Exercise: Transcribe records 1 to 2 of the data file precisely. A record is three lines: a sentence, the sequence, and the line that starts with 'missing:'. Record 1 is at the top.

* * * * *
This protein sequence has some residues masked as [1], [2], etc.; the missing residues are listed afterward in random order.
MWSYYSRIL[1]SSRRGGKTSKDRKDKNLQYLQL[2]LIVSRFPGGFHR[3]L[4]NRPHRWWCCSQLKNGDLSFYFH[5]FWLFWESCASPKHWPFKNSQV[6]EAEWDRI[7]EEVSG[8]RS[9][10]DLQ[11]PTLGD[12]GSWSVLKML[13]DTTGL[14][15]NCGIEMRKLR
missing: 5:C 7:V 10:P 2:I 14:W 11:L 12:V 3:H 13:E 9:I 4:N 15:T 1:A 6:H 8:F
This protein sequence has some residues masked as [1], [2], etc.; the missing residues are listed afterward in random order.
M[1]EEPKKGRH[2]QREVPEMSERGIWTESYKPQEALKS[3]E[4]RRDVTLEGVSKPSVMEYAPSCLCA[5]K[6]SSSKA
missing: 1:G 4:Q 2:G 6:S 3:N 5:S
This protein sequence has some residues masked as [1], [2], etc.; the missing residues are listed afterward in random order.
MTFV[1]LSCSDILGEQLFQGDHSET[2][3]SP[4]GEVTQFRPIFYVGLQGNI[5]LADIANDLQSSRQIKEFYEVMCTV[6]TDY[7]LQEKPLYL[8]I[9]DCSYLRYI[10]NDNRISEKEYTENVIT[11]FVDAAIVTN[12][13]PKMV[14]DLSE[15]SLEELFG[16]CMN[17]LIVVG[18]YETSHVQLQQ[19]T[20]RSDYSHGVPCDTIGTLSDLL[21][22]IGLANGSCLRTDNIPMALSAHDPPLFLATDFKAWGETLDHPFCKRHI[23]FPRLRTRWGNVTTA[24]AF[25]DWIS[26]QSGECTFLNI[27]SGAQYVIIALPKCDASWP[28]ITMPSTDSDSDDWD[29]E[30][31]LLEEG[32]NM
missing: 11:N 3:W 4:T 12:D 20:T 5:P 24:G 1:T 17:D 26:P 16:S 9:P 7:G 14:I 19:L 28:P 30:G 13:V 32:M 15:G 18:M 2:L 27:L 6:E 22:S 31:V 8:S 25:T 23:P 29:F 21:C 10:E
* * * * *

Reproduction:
This protein sequence has some residues masked as [1], [2], etc.; the missing residues are listed afterward in random order.
MWSYYSRIL[1]SSRRGGKTSKDRKDKNLQYLQL[2]LIVSRFPGGFHR[3]L[4]NRPHRWWCCSQLKNGDLSFYFH[5]FWLFWESCASPKHWPFKNSQV[6]EAEWDRI[7]EEVSG[8]RS[9][10]DLQ[11]PTLGD[12]GSWSVLKML[13]DTTGL[14][15]NCGIEMRKLR
missing: 5:C 7:V 10:P 2:I 14:W 11:L 12:V 3:H 13:E 9:I 4:N 15:T 1:A 6:H 8:F
This protein sequence has some residues masked as [1], [2], etc.; the missing residues are listed afterward in random order.
M[1]EEPKKGRH[2]QREVPEMSERGIWTESYKPQEALKS[3]E[4]RRDVTLEGVSKPSVMEYAPSCLCA[5]K[6]SSSKA
missing: 1:G 4:Q 2:G 6:S 3:N 5:S